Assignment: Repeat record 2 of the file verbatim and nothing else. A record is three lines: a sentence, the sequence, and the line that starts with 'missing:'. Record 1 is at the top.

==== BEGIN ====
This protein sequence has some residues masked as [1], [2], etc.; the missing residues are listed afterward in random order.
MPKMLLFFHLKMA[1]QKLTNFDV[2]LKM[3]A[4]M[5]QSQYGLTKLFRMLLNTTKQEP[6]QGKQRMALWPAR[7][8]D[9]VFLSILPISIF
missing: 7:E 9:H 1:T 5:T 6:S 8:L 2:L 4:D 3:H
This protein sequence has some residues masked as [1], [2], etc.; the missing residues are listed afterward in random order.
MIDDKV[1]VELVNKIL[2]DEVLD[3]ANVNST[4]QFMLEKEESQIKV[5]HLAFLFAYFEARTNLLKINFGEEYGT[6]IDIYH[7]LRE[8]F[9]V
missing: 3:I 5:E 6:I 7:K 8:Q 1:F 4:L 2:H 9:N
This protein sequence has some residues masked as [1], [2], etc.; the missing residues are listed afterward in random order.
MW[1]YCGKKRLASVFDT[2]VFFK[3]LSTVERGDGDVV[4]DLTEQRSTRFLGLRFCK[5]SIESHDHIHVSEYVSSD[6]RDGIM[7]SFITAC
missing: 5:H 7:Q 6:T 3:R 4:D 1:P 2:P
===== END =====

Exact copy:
This protein sequence has some residues masked as [1], [2], etc.; the missing residues are listed afterward in random order.
MIDDKV[1]VELVNKIL[2]DEVLD[3]ANVNST[4]QFMLEKEESQIKV[5]HLAFLFAYFEARTNLLKINFGEEYGT[6]IDIYH[7]LRE[8]F[9]V
missing: 3:I 5:E 6:I 7:K 8:Q 1:F 4:L 2:H 9:N